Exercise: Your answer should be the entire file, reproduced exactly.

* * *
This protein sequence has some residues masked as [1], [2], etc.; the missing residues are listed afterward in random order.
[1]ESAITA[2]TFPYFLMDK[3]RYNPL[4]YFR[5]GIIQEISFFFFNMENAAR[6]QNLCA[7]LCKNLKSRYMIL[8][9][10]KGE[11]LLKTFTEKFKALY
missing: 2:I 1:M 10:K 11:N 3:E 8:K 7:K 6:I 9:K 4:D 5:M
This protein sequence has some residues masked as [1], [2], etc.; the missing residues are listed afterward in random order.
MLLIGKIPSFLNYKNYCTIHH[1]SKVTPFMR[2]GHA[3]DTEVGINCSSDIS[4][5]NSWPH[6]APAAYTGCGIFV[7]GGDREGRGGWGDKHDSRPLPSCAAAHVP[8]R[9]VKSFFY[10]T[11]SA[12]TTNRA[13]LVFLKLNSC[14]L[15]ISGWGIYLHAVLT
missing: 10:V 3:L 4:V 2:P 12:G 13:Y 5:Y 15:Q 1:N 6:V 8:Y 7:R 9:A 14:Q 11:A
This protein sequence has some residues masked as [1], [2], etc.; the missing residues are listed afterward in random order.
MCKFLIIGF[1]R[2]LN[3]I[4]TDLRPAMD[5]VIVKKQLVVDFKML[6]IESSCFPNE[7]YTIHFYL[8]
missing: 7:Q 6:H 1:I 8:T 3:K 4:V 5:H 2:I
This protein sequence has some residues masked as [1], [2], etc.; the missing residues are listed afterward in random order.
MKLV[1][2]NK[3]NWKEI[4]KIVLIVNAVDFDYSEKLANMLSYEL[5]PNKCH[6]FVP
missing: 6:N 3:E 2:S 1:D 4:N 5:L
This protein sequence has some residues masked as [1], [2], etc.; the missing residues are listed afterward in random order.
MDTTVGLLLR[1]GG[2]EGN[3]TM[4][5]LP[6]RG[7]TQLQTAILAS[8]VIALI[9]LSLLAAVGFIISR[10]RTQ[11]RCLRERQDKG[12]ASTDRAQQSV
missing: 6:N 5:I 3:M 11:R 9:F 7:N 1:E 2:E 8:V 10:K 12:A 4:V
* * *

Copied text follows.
This protein sequence has some residues masked as [1], [2], etc.; the missing residues are listed afterward in random order.
[1]ESAITA[2]TFPYFLMDK[3]RYNPL[4]YFR[5]GIIQEISFFFFNMENAAR[6]QNLCA[7]LCKNLKSRYMIL[8][9][10]KGE[11]LLKTFTEKFKALY
missing: 2:I 1:M 10:K 11:N 3:E 8:K 7:K 6:I 9:K 4:D 5:M
This protein sequence has some residues masked as [1], [2], etc.; the missing residues are listed afterward in random order.
MLLIGKIPSFLNYKNYCTIHH[1]SKVTPFMR[2]GHA[3]DTEVGINCSSDIS[4][5]NSWPH[6]APAAYTGCGIFV[7]GGDREGRGGWGDKHDSRPLPSCAAAHVP[8]R[9]VKSFFY[10]T[11]SA[12]TTNRA[13]LVFLKLNSC[14]L[15]ISGWGIYLHAVLT
missing: 10:V 3:L 4:V 2:P 12:G 13:Y 5:Y 15:Q 1:N 6:V 8:Y 7:R 9:A 14:Q 11:A
This protein sequence has some residues masked as [1], [2], etc.; the missing residues are listed afterward in random order.
MCKFLIIGF[1]R[2]LN[3]I[4]TDLRPAMD[5]VIVKKQLVVDFKML[6]IESSCFPNE[7]YTIHFYL[8]
missing: 7:Q 6:H 1:I 8:T 3:K 4:V 5:H 2:I
This protein sequence has some residues masked as [1], [2], etc.; the missing residues are listed afterward in random order.
MKLV[1][2]NK[3]NWKEI[4]KIVLIVNAVDFDYSEKLANMLSYEL[5]PNKCH[6]FVP
missing: 6:N 3:E 2:S 1:D 4:N 5:L
This protein sequence has some residues masked as [1], [2], etc.; the missing residues are listed afterward in random order.
MDTTVGLLLR[1]GG[2]EGN[3]TM[4][5]LP[6]RG[7]TQLQTAILAS[8]VIALI[9]LSLLAAVGFIISR[10]RTQ[11]RCLRERQDKG[12]ASTDRAQQSV
missing: 6:N 5:I 3:M 11:R 9:F 7:N 1:E 2:E 8:V 10:K 12:A 4:V